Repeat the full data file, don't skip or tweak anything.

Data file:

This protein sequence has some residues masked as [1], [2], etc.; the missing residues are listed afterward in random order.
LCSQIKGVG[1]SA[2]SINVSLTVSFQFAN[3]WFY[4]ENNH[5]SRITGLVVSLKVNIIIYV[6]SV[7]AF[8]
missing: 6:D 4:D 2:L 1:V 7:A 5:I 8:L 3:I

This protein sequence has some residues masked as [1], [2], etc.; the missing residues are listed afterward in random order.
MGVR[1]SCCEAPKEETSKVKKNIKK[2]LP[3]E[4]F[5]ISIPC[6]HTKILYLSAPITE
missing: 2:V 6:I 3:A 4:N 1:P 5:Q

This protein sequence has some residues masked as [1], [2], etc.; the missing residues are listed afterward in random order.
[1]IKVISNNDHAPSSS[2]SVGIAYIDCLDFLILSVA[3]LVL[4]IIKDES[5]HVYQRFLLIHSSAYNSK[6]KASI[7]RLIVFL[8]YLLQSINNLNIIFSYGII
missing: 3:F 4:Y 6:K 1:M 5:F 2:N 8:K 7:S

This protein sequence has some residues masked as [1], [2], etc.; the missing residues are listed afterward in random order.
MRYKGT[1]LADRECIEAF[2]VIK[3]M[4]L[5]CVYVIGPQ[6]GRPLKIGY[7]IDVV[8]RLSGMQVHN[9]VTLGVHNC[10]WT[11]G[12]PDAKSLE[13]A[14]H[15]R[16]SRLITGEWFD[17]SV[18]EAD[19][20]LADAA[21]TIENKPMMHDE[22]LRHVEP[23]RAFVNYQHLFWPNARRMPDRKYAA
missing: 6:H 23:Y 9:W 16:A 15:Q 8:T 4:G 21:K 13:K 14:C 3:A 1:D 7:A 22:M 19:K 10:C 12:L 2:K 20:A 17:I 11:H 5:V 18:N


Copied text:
This protein sequence has some residues masked as [1], [2], etc.; the missing residues are listed afterward in random order.
LCSQIKGVG[1]SA[2]SINVSLTVSFQFAN[3]WFY[4]ENNH[5]SRITGLVVSLKVNIIIYV[6]SV[7]AF[8]
missing: 6:D 4:D 2:L 1:V 7:A 5:I 8:L 3:I

This protein sequence has some residues masked as [1], [2], etc.; the missing residues are listed afterward in random order.
MGVR[1]SCCEAPKEETSKVKKNIKK[2]LP[3]E[4]F[5]ISIPC[6]HTKILYLSAPITE
missing: 2:V 6:I 3:A 4:N 1:P 5:Q

This protein sequence has some residues masked as [1], [2], etc.; the missing residues are listed afterward in random order.
[1]IKVISNNDHAPSSS[2]SVGIAYIDCLDFLILSVA[3]LVL[4]IIKDES[5]HVYQRFLLIHSSAYNSK[6]KASI[7]RLIVFL[8]YLLQSINNLNIIFSYGII
missing: 3:F 4:Y 6:K 1:M 5:F 2:N 8:K 7:S

This protein sequence has some residues masked as [1], [2], etc.; the missing residues are listed afterward in random order.
MRYKGT[1]LADRECIEAF[2]VIK[3]M[4]L[5]CVYVIGPQ[6]GRPLKIGY[7]IDVV[8]RLSGMQVHN[9]VTLGVHNC[10]WT[11]G[12]PDAKSLE[13]A[14]H[15]R[16]SRLITGEWFD[17]SV[18]EAD[19][20]LADAA[21]TIENKPMMHDE[22]LRHVEP[23]RAFVNYQHLFWPNARRMPDRKYAA
missing: 6:H 23:Y 9:W 16:A 15:Q 8:T 4:G 21:K 13:K 14:C 3:A 1:D 7:A 22:M 19:K 10:C 12:L 2:K 20:A 17:I 11:H 5:V 18:N